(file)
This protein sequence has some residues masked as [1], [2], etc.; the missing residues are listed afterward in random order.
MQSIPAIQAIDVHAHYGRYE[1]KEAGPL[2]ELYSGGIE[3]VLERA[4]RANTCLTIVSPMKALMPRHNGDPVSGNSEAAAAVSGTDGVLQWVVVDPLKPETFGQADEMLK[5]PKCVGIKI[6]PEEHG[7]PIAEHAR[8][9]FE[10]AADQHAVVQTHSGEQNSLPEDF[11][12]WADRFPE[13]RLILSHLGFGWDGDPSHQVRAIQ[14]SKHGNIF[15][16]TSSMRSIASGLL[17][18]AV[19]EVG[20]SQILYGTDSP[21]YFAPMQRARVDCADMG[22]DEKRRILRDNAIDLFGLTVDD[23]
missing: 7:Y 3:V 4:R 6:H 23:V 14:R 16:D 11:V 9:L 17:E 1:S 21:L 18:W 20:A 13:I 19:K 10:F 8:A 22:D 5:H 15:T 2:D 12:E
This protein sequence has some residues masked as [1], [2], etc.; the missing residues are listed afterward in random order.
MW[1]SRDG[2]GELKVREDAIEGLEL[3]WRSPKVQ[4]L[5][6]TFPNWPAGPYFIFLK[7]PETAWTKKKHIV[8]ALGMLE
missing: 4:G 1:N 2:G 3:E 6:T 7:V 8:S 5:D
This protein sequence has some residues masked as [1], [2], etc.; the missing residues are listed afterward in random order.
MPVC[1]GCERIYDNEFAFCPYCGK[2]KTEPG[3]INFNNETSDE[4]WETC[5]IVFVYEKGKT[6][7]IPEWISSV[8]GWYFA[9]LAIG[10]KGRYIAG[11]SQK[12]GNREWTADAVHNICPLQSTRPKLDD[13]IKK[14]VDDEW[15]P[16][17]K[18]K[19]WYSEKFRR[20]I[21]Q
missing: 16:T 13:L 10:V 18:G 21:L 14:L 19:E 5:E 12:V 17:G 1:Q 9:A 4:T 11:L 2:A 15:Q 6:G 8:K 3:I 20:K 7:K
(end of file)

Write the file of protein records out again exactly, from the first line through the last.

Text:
This protein sequence has some residues masked as [1], [2], etc.; the missing residues are listed afterward in random order.
MQSIPAIQAIDVHAHYGRYE[1]KEAGPL[2]ELYSGGIE[3]VLERA[4]RANTCLTIVSPMKALMPRHNGDPVSGNSEAAAAVSGTDGVLQWVVVDPLKPETFGQADEMLK[5]PKCVGIKI[6]PEEHG[7]PIAEHAR[8][9]FE[10]AADQHAVVQTHSGEQNSLPEDF[11][12]WADRFPE[13]RLILSHLGFGWDGDPSHQVRAIQ[14]SKHGNIF[15][16]TSSMRSIASGLL[17][18]AV[19]EVG[20]SQILYGTDSP[21]YFAPMQRARVDCADMG[22]DEKRRILRDNAIDLFGLTVDD[23]
missing: 7:Y 3:V 4:R 6:H 23:V 14:R 16:D 11:V 9:L 17:E 1:S 21:L 18:W 20:A 13:I 19:K 10:F 8:A 22:D 5:H 15:T 2:D 12:E
This protein sequence has some residues masked as [1], [2], etc.; the missing residues are listed afterward in random order.
MW[1]SRDG[2]GELKVREDAIEGLEL[3]WRSPKVQ[4]L[5][6]TFPNWPAGPYFIFLK[7]PETAWTKKKHIV[8]ALGMLE
missing: 4:G 1:N 2:G 3:E 6:T 7:V 8:S 5:D
This protein sequence has some residues masked as [1], [2], etc.; the missing residues are listed afterward in random order.
MPVC[1]GCERIYDNEFAFCPYCGK[2]KTEPG[3]INFNNETSDE[4]WETC[5]IVFVYEKGKT[6][7]IPEWISSV[8]GWYFA[9]LAIG[10]KGRYIAG[11]SQK[12]GNREWTADAVHNICPLQSTRPKLDD[13]IKK[14]VDDEW[15]P[16][17]K[18]K[19]WYSEKFRR[20]I[21]Q
missing: 16:T 13:L 10:V 18:G 21:L 14:L 19:E 5:E 12:V 17:G 1:Q 9:A 4:T 11:L 2:A 15:Q 6:G 8:K 3:I 20:K 7:K